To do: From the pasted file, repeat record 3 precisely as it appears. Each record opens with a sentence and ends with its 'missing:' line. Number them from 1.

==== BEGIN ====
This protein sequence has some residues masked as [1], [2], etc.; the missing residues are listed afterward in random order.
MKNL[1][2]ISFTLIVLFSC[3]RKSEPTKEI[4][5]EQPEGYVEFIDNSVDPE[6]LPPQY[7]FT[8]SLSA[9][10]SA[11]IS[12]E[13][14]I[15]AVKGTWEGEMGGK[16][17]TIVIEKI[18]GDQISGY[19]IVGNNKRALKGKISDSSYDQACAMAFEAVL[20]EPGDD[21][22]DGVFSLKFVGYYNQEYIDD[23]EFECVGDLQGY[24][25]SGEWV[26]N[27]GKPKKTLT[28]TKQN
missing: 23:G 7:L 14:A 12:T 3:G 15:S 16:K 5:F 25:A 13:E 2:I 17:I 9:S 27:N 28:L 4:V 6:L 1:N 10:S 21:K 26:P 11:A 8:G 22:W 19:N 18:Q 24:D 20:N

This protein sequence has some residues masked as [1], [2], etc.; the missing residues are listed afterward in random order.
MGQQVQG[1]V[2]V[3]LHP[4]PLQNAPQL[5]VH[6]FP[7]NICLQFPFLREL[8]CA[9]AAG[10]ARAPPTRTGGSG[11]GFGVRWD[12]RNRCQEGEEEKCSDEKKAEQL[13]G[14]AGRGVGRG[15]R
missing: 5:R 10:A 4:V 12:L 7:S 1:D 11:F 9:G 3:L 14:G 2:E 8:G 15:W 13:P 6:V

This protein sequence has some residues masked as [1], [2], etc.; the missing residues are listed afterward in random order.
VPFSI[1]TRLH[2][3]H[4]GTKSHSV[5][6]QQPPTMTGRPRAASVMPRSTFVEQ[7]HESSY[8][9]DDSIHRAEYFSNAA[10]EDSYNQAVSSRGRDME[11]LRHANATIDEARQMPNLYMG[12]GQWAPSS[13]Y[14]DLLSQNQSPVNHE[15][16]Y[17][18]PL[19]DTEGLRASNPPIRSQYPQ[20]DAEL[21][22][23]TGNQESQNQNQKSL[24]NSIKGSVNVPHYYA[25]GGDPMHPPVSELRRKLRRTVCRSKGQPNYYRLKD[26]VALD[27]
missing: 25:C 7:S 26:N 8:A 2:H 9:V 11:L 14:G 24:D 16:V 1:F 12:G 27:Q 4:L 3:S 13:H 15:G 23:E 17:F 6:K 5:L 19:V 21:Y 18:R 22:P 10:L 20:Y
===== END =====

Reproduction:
This protein sequence has some residues masked as [1], [2], etc.; the missing residues are listed afterward in random order.
VPFSI[1]TRLH[2][3]H[4]GTKSHSV[5][6]QQPPTMTGRPRAASVMPRSTFVEQ[7]HESSY[8][9]DDSIHRAEYFSNAA[10]EDSYNQAVSSRGRDME[11]LRHANATIDEARQMPNLYMG[12]GQWAPSS[13]Y[14]DLLSQNQSPVNHE[15][16]Y[17][18]PL[19]DTEGLRASNPPIRSQYPQ[20]DAEL[21][22][23]TGNQESQNQNQKSL[24]NSIKGSVNVPHYYA[25]GGDPMHPPVSELRRKLRRTVCRSKGQPNYYRLKD[26]VALD[27]
missing: 25:C 7:S 26:N 8:A 2:H 9:V 11:L 14:G 24:D 16:V 1:F 12:G 27:Q 4:L 3:S 13:H 15:G 23:E 17:F 6:K 5:L 19:V 21:Y 18:R 22:P 10:L 20:Y